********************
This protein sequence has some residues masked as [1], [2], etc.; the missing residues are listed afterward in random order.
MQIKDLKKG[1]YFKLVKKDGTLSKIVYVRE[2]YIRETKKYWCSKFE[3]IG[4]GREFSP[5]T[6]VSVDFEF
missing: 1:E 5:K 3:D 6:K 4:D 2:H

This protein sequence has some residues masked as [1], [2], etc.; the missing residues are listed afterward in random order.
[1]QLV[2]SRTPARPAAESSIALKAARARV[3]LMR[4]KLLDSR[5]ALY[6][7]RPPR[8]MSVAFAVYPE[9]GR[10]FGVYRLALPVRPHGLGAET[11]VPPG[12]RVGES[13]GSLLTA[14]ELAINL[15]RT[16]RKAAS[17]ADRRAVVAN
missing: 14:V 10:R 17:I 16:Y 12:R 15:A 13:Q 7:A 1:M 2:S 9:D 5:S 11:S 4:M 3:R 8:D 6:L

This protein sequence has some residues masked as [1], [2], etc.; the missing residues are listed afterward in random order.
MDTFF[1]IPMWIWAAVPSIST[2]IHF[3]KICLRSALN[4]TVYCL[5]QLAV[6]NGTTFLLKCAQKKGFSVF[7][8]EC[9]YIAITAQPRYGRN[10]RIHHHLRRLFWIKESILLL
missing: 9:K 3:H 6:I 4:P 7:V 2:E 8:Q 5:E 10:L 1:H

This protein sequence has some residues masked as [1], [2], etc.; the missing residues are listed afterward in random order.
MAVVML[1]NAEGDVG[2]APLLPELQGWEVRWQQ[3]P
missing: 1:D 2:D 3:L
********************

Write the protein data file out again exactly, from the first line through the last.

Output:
This protein sequence has some residues masked as [1], [2], etc.; the missing residues are listed afterward in random order.
MQIKDLKKG[1]YFKLVKKDGTLSKIVYVRE[2]YIRETKKYWCSKFE[3]IG[4]GREFSP[5]T[6]VSVDFEF
missing: 1:E 5:K 3:D 6:K 4:D 2:H

This protein sequence has some residues masked as [1], [2], etc.; the missing residues are listed afterward in random order.
[1]QLV[2]SRTPARPAAESSIALKAARARV[3]LMR[4]KLLDSR[5]ALY[6][7]RPPR[8]MSVAFAVYPE[9]GR[10]FGVYRLALPVRPHGLGAET[11]VPPG[12]RVGES[13]GSLLTA[14]ELAINL[15]RT[16]RKAAS[17]ADRRAVVAN
missing: 14:V 10:R 17:I 16:Y 12:R 15:A 13:Q 7:A 1:M 2:S 9:D 5:S 11:S 4:M 3:R 8:D 6:L

This protein sequence has some residues masked as [1], [2], etc.; the missing residues are listed afterward in random order.
MDTFF[1]IPMWIWAAVPSIST[2]IHF[3]KICLRSALN[4]TVYCL[5]QLAV[6]NGTTFLLKCAQKKGFSVF[7][8]EC[9]YIAITAQPRYGRN[10]RIHHHLRRLFWIKESILLL
missing: 9:K 3:H 6:I 4:P 7:V 2:E 8:Q 5:E 10:L 1:H

This protein sequence has some residues masked as [1], [2], etc.; the missing residues are listed afterward in random order.
MAVVML[1]NAEGDVG[2]APLLPELQGWEVRWQQ[3]P
missing: 1:D 2:D 3:L